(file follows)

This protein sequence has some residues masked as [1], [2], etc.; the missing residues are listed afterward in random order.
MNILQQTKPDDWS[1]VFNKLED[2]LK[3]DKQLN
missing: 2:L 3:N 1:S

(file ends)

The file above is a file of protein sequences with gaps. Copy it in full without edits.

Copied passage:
This protein sequence has some residues masked as [1], [2], etc.; the missing residues are listed afterward in random order.
MNILQQTKPDDWS[1]VFNKLED[2]LK[3]DKQLN
missing: 2:L 3:N 1:S